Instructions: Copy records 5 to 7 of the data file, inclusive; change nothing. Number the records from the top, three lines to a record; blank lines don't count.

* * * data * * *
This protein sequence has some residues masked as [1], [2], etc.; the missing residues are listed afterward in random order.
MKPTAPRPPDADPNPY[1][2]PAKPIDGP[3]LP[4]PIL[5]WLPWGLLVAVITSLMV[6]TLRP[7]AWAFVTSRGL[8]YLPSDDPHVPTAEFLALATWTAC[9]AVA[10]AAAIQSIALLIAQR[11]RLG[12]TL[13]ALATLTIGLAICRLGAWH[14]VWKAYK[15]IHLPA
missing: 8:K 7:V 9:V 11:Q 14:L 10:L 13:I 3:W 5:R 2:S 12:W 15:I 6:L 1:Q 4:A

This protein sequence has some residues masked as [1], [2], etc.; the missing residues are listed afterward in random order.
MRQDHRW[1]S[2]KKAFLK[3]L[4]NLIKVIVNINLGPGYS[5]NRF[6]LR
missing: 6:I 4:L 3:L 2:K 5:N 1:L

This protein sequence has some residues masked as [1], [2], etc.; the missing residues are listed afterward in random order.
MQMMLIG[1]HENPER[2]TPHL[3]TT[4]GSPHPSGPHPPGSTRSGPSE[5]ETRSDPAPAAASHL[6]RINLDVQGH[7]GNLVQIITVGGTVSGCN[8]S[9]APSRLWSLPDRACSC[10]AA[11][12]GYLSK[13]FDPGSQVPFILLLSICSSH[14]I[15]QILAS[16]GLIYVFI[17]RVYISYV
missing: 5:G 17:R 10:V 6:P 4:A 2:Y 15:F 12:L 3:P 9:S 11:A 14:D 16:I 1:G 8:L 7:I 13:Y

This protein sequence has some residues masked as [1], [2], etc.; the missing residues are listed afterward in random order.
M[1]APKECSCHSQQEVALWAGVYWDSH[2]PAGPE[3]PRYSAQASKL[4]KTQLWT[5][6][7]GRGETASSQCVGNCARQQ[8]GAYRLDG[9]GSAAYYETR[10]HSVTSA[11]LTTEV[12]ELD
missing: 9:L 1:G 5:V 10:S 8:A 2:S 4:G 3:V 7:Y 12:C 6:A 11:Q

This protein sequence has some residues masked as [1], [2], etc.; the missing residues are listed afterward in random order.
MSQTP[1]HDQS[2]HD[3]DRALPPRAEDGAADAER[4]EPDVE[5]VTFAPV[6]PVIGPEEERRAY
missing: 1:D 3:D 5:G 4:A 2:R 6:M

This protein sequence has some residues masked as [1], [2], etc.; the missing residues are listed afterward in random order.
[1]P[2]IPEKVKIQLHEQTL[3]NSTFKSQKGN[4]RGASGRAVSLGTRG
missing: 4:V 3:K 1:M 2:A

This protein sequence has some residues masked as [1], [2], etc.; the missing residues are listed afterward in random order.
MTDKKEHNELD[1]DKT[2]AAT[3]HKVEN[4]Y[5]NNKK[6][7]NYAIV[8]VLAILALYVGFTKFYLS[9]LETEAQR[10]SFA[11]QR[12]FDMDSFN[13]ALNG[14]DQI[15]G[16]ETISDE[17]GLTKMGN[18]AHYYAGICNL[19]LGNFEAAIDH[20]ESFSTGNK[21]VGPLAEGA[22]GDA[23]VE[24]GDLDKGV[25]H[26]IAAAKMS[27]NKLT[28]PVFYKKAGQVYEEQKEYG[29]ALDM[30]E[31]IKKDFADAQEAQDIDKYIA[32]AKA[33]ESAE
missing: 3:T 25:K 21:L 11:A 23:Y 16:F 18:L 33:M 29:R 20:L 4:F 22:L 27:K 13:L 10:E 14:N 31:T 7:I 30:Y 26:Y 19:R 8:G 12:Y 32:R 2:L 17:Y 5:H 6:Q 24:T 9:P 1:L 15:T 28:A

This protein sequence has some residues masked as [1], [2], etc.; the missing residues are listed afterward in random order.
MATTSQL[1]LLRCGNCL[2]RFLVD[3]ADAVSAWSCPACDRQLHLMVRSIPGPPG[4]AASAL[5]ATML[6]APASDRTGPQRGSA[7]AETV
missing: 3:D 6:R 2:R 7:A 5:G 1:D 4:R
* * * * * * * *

This protein sequence has some residues masked as [1], [2], etc.; the missing residues are listed afterward in random order.
MSQTP[1]HDQS[2]HD[3]DRALPPRAEDGAADAER[4]EPDVE[5]VTFAPV[6]PVIGPEEERRAY
missing: 1:D 3:D 5:G 4:A 2:R 6:M

This protein sequence has some residues masked as [1], [2], etc.; the missing residues are listed afterward in random order.
[1]P[2]IPEKVKIQLHEQTL[3]NSTFKSQKGN[4]RGASGRAVSLGTRG
missing: 4:V 3:K 1:M 2:A

This protein sequence has some residues masked as [1], [2], etc.; the missing residues are listed afterward in random order.
MTDKKEHNELD[1]DKT[2]AAT[3]HKVEN[4]Y[5]NNKK[6][7]NYAIV[8]VLAILALYVGFTKFYLS[9]LETEAQR[10]SFA[11]QR[12]FDMDSFN[13]ALNG[14]DQI[15]G[16]ETISDE[17]GLTKMGN[18]AHYYAGICNL[19]LGNFEAAIDH[20]ESFSTGNK[21]VGPLAEGA[22]GDA[23]VE[24]GDLDKGV[25]H[26]IAAAKMS[27]NKLT[28]PVFYKKAGQVYEEQKEYG[29]ALDM[30]E[31]IKKDFADAQEAQDIDKYIA[32]AKA[33]ESAE
missing: 3:T 25:K 21:L 11:A 23:Y 16:F 18:L 33:M 29:R 20:L 4:F 22:L 27:K 13:L 10:E 14:N 31:T 7:I 30:Y 26:Y 19:R 8:G 12:Y 32:R 2:L 17:Y 5:H 6:Q 24:T 9:P 1:L 15:T 28:A